Burnout – Is it happening to you?


Do you feel like you’re losing motivation? You might be approaching burnout. Burnout happens when you have previously been highly committed to a sport or activity and then lose all interest and motivation. Burnout mostly happens to highly-committed, passionate, hard working and successful athletes. Keeping this in mind, being aware of burnout is something all athletes should consider.

Two important parts of burnout are: exhaustion and disillusionment.

As an athlete you may have worked so hard at something, for so long, that the easy things become difficult and maybe the sport loses its excitement. These are times when rest helps us to approach the situation with a new focus and enthusiasm. The real issue of burnout comes from the sense of deep disappointment based on our own expectations. Many athletes get our sense of identity and meaning from our performance. The following items can help you manage the possibility of burnout.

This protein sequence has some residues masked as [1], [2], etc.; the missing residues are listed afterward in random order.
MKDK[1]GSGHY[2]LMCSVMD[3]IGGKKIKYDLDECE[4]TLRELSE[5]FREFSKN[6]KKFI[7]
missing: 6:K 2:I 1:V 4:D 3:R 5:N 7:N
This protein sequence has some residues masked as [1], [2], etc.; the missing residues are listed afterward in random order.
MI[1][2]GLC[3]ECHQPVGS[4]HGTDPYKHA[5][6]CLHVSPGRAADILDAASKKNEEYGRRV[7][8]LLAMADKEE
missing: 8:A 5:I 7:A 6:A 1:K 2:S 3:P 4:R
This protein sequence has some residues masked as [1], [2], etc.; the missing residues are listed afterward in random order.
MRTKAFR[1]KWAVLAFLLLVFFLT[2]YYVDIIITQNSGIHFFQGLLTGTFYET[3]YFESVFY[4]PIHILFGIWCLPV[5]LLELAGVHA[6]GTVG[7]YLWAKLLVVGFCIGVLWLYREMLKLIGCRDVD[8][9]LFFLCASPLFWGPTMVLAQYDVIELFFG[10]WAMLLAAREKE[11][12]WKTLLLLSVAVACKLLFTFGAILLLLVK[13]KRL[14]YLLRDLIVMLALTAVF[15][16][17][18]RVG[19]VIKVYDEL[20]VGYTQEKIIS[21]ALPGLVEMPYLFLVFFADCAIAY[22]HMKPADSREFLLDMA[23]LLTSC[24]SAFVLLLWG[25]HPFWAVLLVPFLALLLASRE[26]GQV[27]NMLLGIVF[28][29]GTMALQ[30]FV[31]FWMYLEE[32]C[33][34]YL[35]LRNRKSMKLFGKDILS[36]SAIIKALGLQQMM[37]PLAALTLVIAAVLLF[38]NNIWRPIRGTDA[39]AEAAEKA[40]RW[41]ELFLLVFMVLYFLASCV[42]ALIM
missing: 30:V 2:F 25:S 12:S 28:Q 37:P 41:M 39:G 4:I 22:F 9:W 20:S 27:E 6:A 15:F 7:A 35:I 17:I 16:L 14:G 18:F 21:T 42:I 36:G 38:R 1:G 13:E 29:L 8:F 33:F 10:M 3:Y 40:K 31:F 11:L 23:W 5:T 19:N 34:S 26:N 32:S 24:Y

List the things that give real meaning to what sport you play.

  1. Write down what attracted you to your sport in the first place.
    • List the things about it that you find fulfilling now.
    • Include what excites you about it.
    • Think about what you want to achieve within it, and what you think is important to doing the job well.
    • This will give you a long list of things that are good about what you do.
  2. From this list, identify the five things that give the greatest meaning to your sport. &nbsp
  3. Next, write down the things that frustrate you most about your sport.
  4. Now work through the list of things that give you meaning item-by-item.
    • For each item, look at the list of frustrations.  
    • Think these through carefully, and plan in advance how you will handle build-ups of stress in these areas.

Burnout can be prevented. Reviewing your motivations and goals keeps you focused, as well as minimize the potential for burnout.
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Joe Spano

Joe Spano

Sport Psychology Consultant, Adjunct Lecturer
Joe Spano attended Boston University School of Medicine for his Masters degree in Mental Health and Behavioral Medicine with a focus on sport and exercise psychology. He has done consulting work with athletes, teams, and coaches across Northern New England. He has also spoken about the benefits of sport psychology at various conferences to parents, players, and coaches. While completing his PhD in Health Psychology he currently serves as the Sport Psychology Coach with the MAC/ Bollettieri Tennis Academy and Manchester Athletic Club in Manchester, MA.
Joe Spano


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